Community safety

Fraud Prevention

A Fraud Prevention Team called Operation Sterling is working on fraud prevention calling "Courier Fraud" crimes.  As you may or may not be aware "Courier fraud” is a real issue at the moment, and has been for over a year now. Certainly in the Metropolitan Police area we are recording daily crimes - on average ten a day. Our priority at present is to work on this fraud which is increasingly affecting the elderly and vulnerable.
The method used is to cold-call the victim at home on their landline number. The suspect then either pretends to be the police or from the victim’s bank. The suspect will say that their bank account has been compromised and that in order to investigate it, and catch the culprits, the card needs to be collected ASAP for forensic or other issues.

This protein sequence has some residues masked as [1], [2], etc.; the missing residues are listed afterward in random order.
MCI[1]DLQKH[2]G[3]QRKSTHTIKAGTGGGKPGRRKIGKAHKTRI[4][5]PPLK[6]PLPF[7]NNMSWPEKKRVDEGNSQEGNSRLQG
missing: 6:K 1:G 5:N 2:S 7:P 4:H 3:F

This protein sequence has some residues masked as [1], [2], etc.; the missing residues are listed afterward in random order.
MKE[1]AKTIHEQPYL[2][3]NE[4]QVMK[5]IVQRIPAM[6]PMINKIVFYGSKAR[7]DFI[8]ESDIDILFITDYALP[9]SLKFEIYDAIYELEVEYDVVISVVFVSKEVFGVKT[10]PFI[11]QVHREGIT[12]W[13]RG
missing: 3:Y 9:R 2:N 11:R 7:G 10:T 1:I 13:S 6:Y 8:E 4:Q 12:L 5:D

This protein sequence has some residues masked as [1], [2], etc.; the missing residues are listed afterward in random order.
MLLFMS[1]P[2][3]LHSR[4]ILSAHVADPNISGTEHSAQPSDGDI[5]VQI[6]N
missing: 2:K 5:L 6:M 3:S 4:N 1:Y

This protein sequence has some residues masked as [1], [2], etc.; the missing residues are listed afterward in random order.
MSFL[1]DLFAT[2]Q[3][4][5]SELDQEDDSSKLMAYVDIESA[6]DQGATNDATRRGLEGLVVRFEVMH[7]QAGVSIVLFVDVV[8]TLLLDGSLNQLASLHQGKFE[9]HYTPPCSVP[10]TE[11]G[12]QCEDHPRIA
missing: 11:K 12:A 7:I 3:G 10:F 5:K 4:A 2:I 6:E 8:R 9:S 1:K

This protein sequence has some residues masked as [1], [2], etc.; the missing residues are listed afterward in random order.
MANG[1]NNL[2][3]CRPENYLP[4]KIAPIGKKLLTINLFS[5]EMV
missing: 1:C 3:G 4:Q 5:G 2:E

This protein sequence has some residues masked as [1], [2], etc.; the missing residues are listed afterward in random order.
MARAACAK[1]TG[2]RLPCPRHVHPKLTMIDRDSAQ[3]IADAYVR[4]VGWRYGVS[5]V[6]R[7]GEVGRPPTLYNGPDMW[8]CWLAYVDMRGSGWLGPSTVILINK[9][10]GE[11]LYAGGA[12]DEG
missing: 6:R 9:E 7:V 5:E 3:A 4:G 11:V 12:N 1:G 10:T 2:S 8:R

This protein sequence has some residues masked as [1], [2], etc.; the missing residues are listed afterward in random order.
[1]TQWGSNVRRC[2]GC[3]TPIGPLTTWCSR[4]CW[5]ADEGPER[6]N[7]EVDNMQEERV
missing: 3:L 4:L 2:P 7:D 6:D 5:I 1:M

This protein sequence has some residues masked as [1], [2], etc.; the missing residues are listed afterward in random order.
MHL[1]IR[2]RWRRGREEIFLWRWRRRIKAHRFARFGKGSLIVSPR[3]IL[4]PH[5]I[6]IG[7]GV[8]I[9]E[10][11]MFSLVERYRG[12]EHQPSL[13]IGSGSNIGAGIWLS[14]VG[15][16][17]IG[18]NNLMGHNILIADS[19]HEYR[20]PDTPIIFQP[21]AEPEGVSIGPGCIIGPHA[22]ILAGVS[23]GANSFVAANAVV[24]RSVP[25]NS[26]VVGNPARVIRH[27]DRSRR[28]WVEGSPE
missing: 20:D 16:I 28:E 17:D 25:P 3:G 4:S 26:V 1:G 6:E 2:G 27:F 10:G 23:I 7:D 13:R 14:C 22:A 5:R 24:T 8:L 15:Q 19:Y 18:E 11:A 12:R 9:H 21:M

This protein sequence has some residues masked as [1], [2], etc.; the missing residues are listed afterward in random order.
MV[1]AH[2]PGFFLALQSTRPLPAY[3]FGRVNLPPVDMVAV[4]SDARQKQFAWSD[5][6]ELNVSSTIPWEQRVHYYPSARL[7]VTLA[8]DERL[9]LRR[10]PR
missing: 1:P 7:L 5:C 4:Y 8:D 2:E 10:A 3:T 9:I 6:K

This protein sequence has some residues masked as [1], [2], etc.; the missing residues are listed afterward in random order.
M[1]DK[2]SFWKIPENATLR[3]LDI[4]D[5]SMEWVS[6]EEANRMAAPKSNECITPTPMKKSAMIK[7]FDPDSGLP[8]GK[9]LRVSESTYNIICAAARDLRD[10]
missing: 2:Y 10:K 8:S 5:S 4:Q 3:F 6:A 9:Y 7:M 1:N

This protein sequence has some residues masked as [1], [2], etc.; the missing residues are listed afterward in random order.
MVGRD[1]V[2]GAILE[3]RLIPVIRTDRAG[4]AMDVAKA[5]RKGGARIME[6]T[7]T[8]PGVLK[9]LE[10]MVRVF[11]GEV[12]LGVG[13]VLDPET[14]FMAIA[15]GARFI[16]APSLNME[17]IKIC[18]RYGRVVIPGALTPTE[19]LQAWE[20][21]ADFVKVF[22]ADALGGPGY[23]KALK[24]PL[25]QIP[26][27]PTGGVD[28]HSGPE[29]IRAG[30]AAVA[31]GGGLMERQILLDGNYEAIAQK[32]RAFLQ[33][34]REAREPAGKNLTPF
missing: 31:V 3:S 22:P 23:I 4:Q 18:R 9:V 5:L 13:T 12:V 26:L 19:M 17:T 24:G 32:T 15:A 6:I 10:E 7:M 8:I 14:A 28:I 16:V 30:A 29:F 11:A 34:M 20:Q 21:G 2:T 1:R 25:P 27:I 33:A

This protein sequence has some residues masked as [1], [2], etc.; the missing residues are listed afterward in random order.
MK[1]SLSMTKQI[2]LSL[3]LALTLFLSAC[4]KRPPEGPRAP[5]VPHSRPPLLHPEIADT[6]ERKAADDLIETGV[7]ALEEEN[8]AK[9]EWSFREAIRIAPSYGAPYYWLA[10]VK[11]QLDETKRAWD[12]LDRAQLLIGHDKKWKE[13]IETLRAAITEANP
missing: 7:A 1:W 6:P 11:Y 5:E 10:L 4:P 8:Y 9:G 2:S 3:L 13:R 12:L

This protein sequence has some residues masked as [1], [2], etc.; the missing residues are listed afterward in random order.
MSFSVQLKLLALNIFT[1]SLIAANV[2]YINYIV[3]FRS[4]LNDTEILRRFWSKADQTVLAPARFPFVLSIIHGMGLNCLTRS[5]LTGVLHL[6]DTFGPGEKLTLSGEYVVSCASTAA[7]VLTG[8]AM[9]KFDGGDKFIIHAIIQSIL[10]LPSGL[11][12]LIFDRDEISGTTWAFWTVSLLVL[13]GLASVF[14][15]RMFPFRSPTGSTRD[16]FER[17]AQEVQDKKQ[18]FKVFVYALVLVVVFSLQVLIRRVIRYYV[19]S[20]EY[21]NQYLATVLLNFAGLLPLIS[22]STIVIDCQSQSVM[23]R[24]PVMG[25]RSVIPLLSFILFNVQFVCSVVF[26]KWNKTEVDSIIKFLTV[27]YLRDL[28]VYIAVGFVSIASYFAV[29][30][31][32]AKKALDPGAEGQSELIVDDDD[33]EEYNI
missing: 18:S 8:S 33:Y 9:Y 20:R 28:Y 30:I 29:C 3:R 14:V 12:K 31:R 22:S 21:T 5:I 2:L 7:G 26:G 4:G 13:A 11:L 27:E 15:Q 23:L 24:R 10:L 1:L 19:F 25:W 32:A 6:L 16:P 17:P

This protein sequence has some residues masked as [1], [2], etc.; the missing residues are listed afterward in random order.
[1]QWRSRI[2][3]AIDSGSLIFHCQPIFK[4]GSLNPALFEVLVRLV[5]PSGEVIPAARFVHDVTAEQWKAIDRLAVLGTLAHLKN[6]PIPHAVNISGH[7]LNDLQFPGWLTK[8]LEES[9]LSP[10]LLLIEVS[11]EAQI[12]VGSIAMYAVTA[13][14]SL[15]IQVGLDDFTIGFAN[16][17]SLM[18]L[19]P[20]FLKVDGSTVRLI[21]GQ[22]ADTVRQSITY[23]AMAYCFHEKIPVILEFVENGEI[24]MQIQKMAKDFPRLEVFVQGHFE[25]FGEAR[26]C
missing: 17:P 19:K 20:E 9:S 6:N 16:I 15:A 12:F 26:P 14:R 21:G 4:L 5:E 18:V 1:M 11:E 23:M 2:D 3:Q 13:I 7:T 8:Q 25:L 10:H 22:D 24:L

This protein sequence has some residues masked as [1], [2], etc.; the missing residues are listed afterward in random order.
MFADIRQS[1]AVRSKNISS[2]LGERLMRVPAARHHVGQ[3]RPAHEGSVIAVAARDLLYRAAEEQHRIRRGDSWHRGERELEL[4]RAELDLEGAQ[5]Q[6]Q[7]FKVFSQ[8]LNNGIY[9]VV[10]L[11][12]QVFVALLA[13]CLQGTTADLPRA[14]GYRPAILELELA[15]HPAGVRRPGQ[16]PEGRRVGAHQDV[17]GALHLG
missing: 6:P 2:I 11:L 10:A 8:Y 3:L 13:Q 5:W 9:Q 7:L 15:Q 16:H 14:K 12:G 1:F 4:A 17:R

Victims are then asked for the pin number to the card which they may give verbally over the telephone (via clever social engineering) or they may be asked to key-in the pin number on their telephone keypad.  This enables a simple "App" called "Blue Box", for example, to decode the tones of the number keyed in.  Social engineering aside, the telephone allows the suspect to successfully obtain the pin number.  Then to verify that the call is ‘genuine’, the victim is advised to phone his or her bank or the Police to confirm what they have just been told. Meanwhile the victim's line has been held open by the suspect (who does not hang up at their end and can thus glean further information). Once the victim is convinced, a "courier" is sent round to his or her address to collect the card. The courier is more often than not an innocent cab driver but can be the suspects themselves.
Much work has been done via Transport for London regarding  prevention work streams for the cab companies etc, but Please be aware; neither the police or bank will ever ask for your PIN so don't give it out.

Join us on:


Share this page: